Forget about using sand, it's only suitable for outdoor use...cleaning old buildings, etching headstones, etc. Never use it in a cabinet, it's crystalline silica and will shred lung tissue.
Soda has some interesting properties...and potential problems. It leaves a nicely smooth surface, with minimal material removal...good for use on sheetmetal. Wet soda blasting is especially gentle on sheetmetal. However, there's some question as to its alkaline properties. No paint manufacturer will warranty their materials when used on a soda-blasted surface. That may be why its popularity seems to be fading. Soda is single-pass only, it cannot be recycled (run through the gun a second, third, etc time) making it pricey for the coverage.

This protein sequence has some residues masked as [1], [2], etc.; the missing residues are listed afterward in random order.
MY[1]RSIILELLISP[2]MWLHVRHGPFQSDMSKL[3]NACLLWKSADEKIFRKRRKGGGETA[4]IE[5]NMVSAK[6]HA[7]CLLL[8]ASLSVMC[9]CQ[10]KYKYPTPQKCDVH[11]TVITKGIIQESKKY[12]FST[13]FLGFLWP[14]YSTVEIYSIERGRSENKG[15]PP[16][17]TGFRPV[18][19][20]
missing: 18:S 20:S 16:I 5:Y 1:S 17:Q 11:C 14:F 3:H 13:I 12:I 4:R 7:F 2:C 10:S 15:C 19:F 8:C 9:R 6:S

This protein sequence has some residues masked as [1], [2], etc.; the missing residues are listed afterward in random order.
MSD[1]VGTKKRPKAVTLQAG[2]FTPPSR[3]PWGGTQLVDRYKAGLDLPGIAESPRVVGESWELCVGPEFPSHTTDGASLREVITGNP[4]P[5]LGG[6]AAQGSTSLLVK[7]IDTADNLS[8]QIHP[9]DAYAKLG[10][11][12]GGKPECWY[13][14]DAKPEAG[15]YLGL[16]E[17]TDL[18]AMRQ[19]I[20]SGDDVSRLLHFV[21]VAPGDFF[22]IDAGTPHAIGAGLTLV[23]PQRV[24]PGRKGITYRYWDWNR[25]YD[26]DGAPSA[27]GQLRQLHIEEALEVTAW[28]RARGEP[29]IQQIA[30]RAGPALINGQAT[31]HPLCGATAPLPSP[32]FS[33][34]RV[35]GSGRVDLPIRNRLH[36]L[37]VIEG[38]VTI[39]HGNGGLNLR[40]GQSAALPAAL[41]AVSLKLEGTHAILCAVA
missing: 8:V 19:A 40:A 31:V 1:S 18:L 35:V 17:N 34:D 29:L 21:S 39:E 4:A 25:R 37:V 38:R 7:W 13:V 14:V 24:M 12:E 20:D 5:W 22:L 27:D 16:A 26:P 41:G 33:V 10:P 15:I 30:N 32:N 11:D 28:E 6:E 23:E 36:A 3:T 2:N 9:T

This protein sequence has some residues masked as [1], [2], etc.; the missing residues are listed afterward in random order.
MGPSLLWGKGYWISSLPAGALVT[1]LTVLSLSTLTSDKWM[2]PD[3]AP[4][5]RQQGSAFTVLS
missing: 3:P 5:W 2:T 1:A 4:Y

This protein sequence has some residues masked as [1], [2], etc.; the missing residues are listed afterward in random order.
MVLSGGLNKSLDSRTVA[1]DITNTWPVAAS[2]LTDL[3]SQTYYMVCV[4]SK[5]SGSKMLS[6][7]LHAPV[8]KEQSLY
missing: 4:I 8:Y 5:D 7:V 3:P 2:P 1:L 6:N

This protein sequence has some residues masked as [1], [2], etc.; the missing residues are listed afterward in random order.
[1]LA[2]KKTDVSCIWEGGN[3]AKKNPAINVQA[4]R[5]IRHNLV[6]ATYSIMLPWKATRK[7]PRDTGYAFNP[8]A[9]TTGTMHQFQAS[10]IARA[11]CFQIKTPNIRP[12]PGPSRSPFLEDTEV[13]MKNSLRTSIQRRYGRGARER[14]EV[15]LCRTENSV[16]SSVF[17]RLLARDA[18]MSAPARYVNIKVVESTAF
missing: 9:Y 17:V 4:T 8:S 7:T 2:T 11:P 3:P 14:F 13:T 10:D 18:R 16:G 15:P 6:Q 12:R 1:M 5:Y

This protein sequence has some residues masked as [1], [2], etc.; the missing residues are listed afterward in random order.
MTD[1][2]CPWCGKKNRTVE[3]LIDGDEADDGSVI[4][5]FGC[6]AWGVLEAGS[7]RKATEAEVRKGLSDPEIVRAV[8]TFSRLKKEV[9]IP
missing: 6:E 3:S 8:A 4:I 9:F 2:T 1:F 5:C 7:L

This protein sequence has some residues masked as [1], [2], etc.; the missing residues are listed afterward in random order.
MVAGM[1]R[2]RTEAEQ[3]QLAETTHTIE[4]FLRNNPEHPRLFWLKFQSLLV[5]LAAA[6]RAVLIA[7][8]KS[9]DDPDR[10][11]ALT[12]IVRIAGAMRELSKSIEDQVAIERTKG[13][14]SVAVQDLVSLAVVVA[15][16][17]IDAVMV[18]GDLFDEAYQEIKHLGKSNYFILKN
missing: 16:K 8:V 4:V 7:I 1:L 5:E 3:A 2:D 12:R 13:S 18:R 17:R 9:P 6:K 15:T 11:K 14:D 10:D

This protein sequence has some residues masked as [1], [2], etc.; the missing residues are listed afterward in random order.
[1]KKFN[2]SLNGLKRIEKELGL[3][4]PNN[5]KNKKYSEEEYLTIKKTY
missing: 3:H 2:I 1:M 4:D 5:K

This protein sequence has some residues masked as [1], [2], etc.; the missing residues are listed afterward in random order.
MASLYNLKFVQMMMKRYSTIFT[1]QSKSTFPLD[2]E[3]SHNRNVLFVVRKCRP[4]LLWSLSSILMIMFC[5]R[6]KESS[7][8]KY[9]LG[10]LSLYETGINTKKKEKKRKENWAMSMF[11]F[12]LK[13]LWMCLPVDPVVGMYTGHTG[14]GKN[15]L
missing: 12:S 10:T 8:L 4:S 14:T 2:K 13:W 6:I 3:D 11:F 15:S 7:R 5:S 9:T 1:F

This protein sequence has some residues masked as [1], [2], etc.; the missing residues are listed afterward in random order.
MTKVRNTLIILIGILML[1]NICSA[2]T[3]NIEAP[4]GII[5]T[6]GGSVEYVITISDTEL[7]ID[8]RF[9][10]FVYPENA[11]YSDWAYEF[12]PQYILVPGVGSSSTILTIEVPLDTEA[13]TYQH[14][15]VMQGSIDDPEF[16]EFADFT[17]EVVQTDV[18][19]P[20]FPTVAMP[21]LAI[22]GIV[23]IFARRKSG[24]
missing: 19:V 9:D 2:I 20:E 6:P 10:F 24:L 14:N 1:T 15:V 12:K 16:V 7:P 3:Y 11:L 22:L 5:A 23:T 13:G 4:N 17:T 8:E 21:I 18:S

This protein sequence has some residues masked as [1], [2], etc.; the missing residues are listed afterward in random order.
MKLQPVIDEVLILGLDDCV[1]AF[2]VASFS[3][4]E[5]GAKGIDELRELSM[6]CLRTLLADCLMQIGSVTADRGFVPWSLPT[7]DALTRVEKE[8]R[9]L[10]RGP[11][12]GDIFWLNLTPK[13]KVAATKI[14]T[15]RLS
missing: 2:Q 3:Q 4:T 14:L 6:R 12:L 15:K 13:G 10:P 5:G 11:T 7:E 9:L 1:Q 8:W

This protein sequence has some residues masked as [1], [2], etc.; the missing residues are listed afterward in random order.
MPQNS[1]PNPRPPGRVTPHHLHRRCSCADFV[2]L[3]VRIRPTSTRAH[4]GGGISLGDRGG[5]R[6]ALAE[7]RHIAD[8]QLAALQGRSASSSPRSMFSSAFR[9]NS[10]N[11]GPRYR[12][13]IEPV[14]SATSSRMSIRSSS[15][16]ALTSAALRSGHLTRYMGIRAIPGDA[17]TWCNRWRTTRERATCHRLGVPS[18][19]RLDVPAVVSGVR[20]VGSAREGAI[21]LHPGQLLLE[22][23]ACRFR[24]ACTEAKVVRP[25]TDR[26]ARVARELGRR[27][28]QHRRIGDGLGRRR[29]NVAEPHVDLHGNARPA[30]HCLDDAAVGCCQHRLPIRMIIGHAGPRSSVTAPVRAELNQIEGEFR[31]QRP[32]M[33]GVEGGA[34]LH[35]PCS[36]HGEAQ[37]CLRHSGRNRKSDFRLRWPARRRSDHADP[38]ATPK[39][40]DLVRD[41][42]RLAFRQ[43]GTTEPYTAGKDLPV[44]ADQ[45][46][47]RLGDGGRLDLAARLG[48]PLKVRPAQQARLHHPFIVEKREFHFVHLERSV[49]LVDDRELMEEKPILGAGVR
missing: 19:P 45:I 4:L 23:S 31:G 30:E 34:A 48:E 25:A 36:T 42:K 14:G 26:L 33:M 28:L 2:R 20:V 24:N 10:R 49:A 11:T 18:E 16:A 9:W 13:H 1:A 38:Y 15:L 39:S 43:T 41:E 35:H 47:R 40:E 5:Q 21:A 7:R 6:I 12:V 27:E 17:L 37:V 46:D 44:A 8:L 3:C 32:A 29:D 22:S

Glass bead is probably the best general purpose media. Its amorphous molecular structure makes it safe for use in cabinets. It will also survive at least three passes through the gun, though it does break down with each pass, becoming progressively finer. I would advise against using glass bead on any internal engine part surfaces, carburetor parts or non-metallic items.
Walnut shells can be used on engine cases and internal pieces, since it's softer than metal. I wouldn't use it on engine internals except in rare cases where staining cannot be scrubbed away in a parts washer. That said, it works well to clean piston crowns, head castings and external surfaces of engine case castings...it won't "profile" (etch) the as-cast surfaces. The limitation of walnut shells is that they're also softer than iron oxide, meaning ineffective for rust removal.
It's possible to change-out abrasives in the same cabinet, for specialized jobs. That quickly becomes a pain in the arse...and the primary reason most guys settle on glass bead.
Some luck lies in not getting what you thought you wanted but getting what you have, which once you have got it you may be smart enough to see is what you would have wanted had you known.